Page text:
Or you can think of this another way, all the little details add up to create a great experience.
In an interview for the New York Times, the actor Kevin Bacon was asked about his work as a director. He said:
“To me, directing is telling a story. All day long, that’s all I do—in every single detail. Is she using a pencil, or is she using a pen? And what story do you want to tell with that? You see, you tell all these little stories in the course of a film, and then hopefully it all wraps up into one big story.”
Kevin Bacon, quoted in “As for Directing, It’s Telling a Story” by Dave Kehr, New York Times, December 30, 2003
This noise started shortly after my arrival at the campus here and has continued unabated for the past 3 months. It goes through walls and reverberates off all the buildings, that coupled with the fact that any repairs that need to be done to the facilities start at sunrise, means that unless you sleep like death, you get up with the sun. For the workers of China, there are no days off.
Stories have the felicitous capacity of capturing exactly those elements that formal decision methods leave out. Logic tries to generalize, to strip the decision making from the specific context, to remove it from subjective emotions. Stories capture the context, capture the emotions. Logic generalizes, stories particularize. Logic allows one to form a detached, global judgement; story- telling allows one to take the personal point of view, to understand the particular impact the decision is apt to have on the people who will be affected by it.
Don Norman, Things That Make Us Smart [1994, p. 129]
When I first started considering qn opportunity at NetDragon, there wasn’t a great deal English language information about the company, it’s facilities, and surroundings. So I am hoping this image dump of unprocessed iPhone photos of the ChangLe campus might fill in any gaps in related Google searches. I may add more photos overtime, but upstream bandwidth in Fujian is pretty limited (think Kb/sec not Mb/sec). If you happen upon these images and have any questions, please get in touch.
We get some fog here
“The deepest form of understanding another person is empathy…[which] involves a
shift from…observing how you seem on the outside, to…imagining what it feels like to be you on the inside.”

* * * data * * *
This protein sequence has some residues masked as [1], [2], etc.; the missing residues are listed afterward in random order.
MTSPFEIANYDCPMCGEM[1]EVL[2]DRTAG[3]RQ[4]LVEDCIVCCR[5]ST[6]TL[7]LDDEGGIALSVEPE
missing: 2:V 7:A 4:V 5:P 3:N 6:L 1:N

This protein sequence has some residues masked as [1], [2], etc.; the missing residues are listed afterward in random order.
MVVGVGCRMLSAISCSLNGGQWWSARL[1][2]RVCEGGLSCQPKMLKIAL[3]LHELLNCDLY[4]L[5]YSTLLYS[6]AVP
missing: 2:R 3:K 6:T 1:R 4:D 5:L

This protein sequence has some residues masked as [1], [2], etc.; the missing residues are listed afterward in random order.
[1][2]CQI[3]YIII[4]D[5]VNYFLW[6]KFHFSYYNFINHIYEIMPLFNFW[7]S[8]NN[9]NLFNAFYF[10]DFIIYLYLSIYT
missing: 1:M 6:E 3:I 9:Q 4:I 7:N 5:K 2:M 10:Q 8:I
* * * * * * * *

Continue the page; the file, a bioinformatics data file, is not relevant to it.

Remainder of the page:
Difficult Conversations by Douglas Stone, Bruce Patton, and Sheila Heen of the Harvard Negotiation Project, Chapter 9, “Empathy is a Journey, Not a Destination,” p. 183.
Designing something requires that you completely understand what a person wants to get done. Empathy with a person is distinct from studying how a person uses something. Empathy extends to knowing what the person wants to accomplish regardless of whether she has or is aware of the thing you are designing. You need to know the person’s goals and what procedure and philosophy she follows to accomplish them.
from the book Mental Models
Products are realized only as necessary artifacts to address customer needs. What Flickr, Kodak, Apple, and Target all realize is that the experience is the product we deliver, and the only thing that our customers care about.
From book Mental Models
New ideas come into play far less frequently than practical ideas — ideas that can be re-used for a thousand variations, supplying the framework for a whole body of work rather than a single piece.
Art and Fear – by David Bayles and Ted Orland
“The work you do while you procrastinate is probably the work you should be doing for the rest of your life.”
— Jessica Hische
With regards to food, living in Taiwan, and now China, for the past 17 – 18 years I’ve just about seen it all. Living and traveling throughout the region has opened my eyes to all kinds oddities, but I still get surprised now and again. This past weekend when visiting for what passes as a high end grocery store here, I noticed tucked amongst the neatly packaged pork, a pair of hooves. It would be interesting to know what kind of recipe calls for sheep’s feet.
“Rigor is the key to overcoming obstacles and completing tasks—and good mood doesn’t improve problem-solving, which involves judgments that almost by necessity won’t feel good: critique and evaluation, experimentation and failure. The stress that arises from problems may be unpleasant but it also motivates us to complete tasks, Davis says. In other words, negative emotions are actually beneficial to the creative process.”